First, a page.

Residents of nursing homes here in New Mexico rely on social workers to develop plans addressing their health needs, which can change quickly and often. Social workers help residents cope with severe mental and cognitive issues, such as depression and dementia, and can be important advocates for them and their families.
The federal government holds nursing homes responsible for addressing the psychosocial needs of every resident. However, national standards only require facilities with 120 beds or more to employ one full-time social worker who doesn’t have to have a degree in social work.
Study assesses New Mexico‘s standards
The Scripps Gerontology Center says its research shows 83% of nursing homes in the United States have at least one part-time qualified social worker on staff, but only 68% have at least one full-time social worker.
A 2018 University of Minnesota study says New Mexico’s standards are slightly higher than federal requirements. The New Mexico Human Services Department (HSD) requires each nursing home facility to provide for social services of residents but does not require each facility to have a qualified social worker on staff.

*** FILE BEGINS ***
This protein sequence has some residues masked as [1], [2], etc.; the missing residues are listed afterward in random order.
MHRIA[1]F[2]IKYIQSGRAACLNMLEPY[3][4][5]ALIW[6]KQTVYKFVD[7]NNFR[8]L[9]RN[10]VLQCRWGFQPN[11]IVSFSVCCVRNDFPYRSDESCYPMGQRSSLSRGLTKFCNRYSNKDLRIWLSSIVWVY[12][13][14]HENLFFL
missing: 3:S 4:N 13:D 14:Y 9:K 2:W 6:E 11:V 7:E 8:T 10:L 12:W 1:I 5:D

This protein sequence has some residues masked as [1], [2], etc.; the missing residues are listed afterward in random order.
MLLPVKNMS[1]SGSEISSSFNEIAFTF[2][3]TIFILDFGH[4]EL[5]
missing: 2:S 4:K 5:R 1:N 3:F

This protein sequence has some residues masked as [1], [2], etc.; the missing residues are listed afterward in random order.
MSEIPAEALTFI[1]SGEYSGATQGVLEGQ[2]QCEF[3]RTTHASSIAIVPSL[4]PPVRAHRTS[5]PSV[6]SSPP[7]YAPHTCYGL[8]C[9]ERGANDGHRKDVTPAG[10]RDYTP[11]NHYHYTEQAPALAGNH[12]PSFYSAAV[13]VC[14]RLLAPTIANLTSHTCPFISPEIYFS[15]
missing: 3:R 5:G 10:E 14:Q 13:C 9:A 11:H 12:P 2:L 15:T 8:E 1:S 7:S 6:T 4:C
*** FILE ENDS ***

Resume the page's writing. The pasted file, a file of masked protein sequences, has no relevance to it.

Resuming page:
Qualifications for social workers
HSD requires facilities to address the social needs of residents through full-time or part-time social workers or referrals. Criteria for these individuals include:
Social workers help residents and families achieve better results
The Scripps Gerontology Center study says staffing priorities for most nursing homes focus on the number of nurses providing care. However, the study says the best results for residents occur when their social needs are also addressed along with their physical care.
Nursing home neglect can contribute to physical, sexual and emotional abuse of residents. Poor care can, in many cases, be a form of elder abuse. An experienced attorney here in New Mexico can help families of nursing home residents who experience abuse address those issues and pursue compensation.